Apr 11, 2002, 11:43 PM
Registered User
pval3's Avatar

Props are for boats!

Ok, I fly E and e sailplanes with props, the task of finding a field big enough to lay out the high start without getting folks mad for interfereing with their runway was getting tough.

I started flying the E birds and have not gone back to noisemakers since!

I do endorse the use of an electric motor (ballast) as long as the prop does fold up and hides when I dont need it, there is nothing more frustrating than looking at that thing killing a speed run when it is not doing something for me!

Beats the heck out of spending 20 minutes of my flying day dragging out the rubber band and string as my kid calls it!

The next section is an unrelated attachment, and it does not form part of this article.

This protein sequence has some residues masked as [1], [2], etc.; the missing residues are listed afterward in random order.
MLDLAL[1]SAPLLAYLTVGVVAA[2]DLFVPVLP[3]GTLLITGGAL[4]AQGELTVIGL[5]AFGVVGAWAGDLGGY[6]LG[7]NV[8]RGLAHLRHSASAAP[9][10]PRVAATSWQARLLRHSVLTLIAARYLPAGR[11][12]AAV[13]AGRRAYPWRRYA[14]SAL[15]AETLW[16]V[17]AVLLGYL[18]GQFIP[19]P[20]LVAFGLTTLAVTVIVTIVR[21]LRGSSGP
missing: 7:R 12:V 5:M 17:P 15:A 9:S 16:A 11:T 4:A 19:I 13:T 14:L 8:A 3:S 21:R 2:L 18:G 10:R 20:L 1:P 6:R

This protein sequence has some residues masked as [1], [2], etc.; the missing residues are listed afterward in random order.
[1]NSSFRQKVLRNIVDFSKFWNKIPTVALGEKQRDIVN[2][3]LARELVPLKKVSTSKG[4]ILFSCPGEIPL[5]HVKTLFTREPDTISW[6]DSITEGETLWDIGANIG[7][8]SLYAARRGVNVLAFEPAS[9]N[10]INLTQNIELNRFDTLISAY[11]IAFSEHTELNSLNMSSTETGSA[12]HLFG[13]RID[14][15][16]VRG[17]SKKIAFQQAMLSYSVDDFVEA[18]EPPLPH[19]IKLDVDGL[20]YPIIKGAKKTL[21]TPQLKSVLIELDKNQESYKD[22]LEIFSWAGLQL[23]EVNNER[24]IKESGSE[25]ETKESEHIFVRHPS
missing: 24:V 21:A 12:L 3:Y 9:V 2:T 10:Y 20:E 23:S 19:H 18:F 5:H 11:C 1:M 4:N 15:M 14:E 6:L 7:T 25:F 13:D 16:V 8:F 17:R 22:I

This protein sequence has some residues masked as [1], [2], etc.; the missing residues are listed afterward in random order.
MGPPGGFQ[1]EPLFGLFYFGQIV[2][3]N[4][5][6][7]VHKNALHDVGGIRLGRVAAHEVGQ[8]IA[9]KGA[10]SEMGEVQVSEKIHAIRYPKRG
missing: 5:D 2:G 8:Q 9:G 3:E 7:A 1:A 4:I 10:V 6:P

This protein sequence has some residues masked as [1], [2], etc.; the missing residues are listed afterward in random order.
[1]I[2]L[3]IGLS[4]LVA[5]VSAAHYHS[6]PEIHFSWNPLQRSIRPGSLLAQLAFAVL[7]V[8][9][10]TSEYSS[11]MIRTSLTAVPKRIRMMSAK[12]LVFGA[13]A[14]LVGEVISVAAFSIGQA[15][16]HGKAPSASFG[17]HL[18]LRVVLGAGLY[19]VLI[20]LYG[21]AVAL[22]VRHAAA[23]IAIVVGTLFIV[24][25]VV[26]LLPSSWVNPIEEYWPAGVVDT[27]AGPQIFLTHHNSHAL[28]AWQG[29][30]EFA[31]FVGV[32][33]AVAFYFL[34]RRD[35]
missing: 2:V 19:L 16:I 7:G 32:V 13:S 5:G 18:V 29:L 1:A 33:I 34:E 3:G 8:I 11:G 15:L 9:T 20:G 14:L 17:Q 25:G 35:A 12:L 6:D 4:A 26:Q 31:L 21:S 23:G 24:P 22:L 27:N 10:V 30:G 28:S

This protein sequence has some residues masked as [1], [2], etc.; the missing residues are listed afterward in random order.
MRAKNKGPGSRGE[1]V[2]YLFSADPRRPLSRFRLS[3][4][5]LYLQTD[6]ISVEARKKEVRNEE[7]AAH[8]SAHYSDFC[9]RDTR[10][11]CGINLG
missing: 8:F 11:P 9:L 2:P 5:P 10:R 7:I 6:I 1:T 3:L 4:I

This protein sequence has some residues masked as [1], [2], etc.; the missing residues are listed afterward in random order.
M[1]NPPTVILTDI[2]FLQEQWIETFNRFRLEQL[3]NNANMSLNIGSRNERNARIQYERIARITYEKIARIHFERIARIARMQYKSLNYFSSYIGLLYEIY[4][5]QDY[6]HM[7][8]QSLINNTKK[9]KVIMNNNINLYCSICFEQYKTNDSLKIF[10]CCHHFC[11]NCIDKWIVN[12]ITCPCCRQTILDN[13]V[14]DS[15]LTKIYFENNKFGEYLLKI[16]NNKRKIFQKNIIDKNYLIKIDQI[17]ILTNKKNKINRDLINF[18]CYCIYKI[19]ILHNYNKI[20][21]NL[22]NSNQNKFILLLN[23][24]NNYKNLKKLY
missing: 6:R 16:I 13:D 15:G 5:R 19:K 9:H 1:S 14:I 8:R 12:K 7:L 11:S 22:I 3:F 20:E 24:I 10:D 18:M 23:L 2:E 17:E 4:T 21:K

Apr 12, 2002, 11:37 AM
Registered User
I went pure E-boosted years ago. There is nothing I miss about using a hi-start or winch. It's the ultimate freedom! I'm always at least ten minutes into a thermal, while others are still going through the hassle of setting up there launchers.

Apr 12, 2002, 12:10 PM
Visitor from Reality
Yes, what do you lot get out of gliders?

I actually started with shooting gliders off a bungee (and crashing them shortly after) until I wised up, got a real trainer model and an instructor. For the next few years, I learned aerobatics with power, competed with hand-towed open gliders and decided that while slope soaring was kinda fun, freezing your parts off atop a windswept hill was not actually fun in total.

Eventually figured out how to make an electric act like a model aircraft and thought I'd found next door to heaven with a site for electric and glider use only in the middle of a local town - the local wet power club's patch, lost to noise and much later regained for quiet flight.